File under interesting timing: the lawsuit against Troll Tracker was reported the same day my colleague Zusha Elinson reports on Howrey's new advertisement urging clients not to support law firms that litigate for "patent trolls," which they call a "scourge on legitimate businesses everywhere." (article is here, free registration required)
I've had off-the-record conversations with folks at various firms about their opinions on taking work for patent-holding companies. Some say their high-tech clients are pushing them to not do such work; others have said there's no such pressure.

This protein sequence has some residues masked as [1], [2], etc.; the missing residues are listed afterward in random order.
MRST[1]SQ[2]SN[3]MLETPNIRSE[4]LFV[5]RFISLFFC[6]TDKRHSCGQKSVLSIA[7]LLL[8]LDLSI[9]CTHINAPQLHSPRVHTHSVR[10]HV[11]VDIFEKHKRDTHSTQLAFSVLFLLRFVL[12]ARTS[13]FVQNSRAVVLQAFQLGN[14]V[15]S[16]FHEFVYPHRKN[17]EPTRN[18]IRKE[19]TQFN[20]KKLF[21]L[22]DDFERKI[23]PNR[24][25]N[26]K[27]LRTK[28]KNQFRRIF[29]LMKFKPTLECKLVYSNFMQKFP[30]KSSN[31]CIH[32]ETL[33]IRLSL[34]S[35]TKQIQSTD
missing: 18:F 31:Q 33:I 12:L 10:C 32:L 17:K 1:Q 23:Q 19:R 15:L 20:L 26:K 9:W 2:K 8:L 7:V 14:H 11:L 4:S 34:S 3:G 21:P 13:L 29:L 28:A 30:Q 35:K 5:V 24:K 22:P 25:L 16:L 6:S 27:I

Definitely worth reading. I doubt IP will ever be like product liability or personal injury litigation, since (most) big companies that defend against lots of little-guy patent suits still think of themselves as potential plaintiffs. But the issue looms: will the big firms continue to be able to "work both sides of the street," as Henry Bunsow puts it? Or are we seeing the development of a new, more clearly defined plaintiffs' and defense bar? There's certainly a fissure of tension, and Howrey's ad isn't shy about sticking itself in there.